For the fifth consecutive year, EPA is reporting an increase in fuel efficiency with a corresponding decrease in average carbon dioxide (CO2) emissions for new cars and light duty trucks. This marks the first time that data for CO2 emissions are included in the annual report, "Light-Duty Automotive Technology, Carbon Dioxide Emissions, and Fuel Economy Trends: 1975 through 2009."
"American drivers are increasingly looking for cars that burn cleaner, burn less gas and won't burn a hole in their wallets," said EPA Administrator Lisa P. Jackson. "We're working to help accelerate this trend with strong investments in clean energy technology-particularly for the cars and trucks that account for almost 60 percent of greenhouse gases from transportation sources. Cleaner, more efficient vehicles can help reduce our dangerous dependence on foreign oil, cut harmful pollution, and save people money - and it's clear that's what the American car buyer wants."
For 2008, the last year for which EPA has final data from automakers, the average fuel economy value was 21 miles per gallon (mpg). EPA projects a small improvement in 2009, based on pre-model year sales estimates provided to EPA by automakers, to 21.1 mpg.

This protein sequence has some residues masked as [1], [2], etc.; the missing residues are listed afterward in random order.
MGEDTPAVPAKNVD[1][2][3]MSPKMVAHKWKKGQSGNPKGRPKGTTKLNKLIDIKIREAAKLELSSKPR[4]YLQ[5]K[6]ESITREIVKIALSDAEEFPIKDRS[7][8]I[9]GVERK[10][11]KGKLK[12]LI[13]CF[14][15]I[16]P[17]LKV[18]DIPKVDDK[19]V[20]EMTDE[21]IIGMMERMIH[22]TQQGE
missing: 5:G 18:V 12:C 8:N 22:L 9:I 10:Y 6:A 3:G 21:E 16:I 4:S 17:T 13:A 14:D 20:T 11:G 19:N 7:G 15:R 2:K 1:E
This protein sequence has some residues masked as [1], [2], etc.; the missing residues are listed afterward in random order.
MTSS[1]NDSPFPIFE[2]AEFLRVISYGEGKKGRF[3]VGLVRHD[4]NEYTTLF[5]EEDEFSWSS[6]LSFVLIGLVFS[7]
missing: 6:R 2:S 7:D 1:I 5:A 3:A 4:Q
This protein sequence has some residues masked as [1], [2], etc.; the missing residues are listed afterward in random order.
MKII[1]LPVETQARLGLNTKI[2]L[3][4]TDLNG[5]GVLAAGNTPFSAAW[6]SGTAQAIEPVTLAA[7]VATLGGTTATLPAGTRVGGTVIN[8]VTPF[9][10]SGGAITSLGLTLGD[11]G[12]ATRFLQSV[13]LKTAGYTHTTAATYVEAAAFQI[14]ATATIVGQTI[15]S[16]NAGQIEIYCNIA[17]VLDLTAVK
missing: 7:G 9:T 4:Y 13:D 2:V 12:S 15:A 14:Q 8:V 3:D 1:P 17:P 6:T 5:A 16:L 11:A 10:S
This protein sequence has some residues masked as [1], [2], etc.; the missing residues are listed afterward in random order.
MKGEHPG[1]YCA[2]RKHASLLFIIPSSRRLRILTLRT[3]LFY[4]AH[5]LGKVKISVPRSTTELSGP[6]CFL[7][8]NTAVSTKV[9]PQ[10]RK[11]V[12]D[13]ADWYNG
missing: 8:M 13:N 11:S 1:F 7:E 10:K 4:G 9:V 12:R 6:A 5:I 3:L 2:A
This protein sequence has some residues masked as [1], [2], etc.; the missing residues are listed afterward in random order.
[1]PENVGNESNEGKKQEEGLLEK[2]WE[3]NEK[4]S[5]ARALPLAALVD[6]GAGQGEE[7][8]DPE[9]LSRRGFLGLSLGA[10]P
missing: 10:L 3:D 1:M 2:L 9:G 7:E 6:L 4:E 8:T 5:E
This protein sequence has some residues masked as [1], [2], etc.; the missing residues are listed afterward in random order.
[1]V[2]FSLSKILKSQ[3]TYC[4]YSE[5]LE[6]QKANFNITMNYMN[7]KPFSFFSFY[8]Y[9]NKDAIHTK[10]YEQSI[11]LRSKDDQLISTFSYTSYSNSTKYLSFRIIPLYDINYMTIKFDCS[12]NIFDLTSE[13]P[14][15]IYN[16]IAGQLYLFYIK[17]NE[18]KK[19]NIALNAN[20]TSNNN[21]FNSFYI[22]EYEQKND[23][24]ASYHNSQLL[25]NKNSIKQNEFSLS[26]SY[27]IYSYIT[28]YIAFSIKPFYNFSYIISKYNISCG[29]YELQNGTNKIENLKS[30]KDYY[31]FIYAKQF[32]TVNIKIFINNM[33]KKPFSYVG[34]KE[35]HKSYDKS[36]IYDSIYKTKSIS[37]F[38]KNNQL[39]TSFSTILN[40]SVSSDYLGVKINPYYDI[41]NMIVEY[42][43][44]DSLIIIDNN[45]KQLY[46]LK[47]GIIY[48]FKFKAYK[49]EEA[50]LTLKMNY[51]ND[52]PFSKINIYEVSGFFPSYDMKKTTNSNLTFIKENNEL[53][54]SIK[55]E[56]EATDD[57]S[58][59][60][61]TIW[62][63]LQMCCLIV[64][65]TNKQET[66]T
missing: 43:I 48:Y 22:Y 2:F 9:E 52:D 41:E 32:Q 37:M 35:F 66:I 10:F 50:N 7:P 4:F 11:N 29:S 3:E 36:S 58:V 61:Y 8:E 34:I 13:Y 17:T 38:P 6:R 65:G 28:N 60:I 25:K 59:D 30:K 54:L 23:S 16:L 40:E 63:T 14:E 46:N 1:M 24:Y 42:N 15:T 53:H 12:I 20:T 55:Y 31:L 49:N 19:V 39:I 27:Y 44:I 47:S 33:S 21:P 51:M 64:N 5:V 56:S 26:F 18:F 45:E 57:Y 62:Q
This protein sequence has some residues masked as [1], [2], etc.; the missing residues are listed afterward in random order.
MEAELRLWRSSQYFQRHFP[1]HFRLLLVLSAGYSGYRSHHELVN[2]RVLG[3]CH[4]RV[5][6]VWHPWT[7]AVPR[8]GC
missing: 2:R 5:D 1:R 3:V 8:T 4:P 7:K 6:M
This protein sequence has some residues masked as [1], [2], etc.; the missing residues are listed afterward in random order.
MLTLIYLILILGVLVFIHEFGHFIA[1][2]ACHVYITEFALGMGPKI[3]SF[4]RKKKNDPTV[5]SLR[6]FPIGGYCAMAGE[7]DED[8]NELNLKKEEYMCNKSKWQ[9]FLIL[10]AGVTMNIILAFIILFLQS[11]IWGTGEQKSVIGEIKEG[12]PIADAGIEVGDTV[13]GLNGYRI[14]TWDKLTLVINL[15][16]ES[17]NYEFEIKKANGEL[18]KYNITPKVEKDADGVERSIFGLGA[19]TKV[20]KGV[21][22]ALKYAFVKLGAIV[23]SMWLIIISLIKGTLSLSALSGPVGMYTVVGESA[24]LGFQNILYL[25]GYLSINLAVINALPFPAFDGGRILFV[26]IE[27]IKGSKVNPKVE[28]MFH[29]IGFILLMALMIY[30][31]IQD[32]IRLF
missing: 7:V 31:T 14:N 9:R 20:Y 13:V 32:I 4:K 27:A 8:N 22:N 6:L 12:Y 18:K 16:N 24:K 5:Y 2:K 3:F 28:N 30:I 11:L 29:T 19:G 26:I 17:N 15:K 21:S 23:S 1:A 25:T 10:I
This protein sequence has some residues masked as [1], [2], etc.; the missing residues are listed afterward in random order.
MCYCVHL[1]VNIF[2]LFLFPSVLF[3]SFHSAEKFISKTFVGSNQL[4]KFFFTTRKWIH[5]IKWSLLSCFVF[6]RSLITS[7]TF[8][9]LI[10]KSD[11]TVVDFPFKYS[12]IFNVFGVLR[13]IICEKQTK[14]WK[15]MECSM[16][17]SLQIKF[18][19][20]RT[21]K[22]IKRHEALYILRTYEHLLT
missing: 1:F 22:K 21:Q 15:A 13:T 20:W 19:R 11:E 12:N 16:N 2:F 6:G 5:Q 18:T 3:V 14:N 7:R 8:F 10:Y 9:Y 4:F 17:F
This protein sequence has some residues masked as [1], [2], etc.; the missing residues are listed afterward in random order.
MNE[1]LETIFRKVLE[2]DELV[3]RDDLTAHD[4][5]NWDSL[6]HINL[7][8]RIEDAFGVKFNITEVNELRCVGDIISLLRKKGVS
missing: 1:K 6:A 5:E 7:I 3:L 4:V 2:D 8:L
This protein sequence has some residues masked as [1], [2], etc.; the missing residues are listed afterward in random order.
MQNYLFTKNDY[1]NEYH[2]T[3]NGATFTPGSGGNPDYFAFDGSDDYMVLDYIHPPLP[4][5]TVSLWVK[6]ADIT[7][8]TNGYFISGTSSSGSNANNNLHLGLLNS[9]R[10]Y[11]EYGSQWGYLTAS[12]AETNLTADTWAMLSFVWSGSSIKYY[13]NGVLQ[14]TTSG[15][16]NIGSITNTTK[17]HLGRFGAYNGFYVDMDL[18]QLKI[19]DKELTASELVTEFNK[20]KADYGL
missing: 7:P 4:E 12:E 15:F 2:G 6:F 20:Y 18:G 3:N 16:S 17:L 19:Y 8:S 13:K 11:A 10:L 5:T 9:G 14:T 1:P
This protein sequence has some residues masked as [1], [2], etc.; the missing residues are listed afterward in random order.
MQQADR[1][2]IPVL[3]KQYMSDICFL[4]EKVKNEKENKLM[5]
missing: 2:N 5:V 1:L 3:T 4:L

The report confirms that average CO2 emissions have decreased and fuel economy has increased each year beginning in 2005. Average CO2 emissions have decreased by 39 grams per mile, or 8 percent, and average fuel economy has increased by 1.8 mpg, or 9 percent, since 2004. This positive trend beginning in 2005 reverses a long period of increasing CO2 emissions and decreasing fuel economy from 1987 through 2004, and returns CO2 emissions and fuel economy to levels of the early 1980s.
The report also provides data on the CO2 emissions, fuel economy and technology characteristics of new light-duty vehicles including cars, minivans, sport utility vehicles, and pickup trucks.
The latest CO2 emissions and fuel economy values reflect EPA's best estimates of real world CO2 emissions and fuel economy performance. They are consistent with the fuel economy estimates that EPA provides on new vehicle window stickers and in the Fuel Economy Guide. These real world fuel economy values are about 20 percent lower, on average, than those used for compliance with the corporate average fuel economy program under DOT.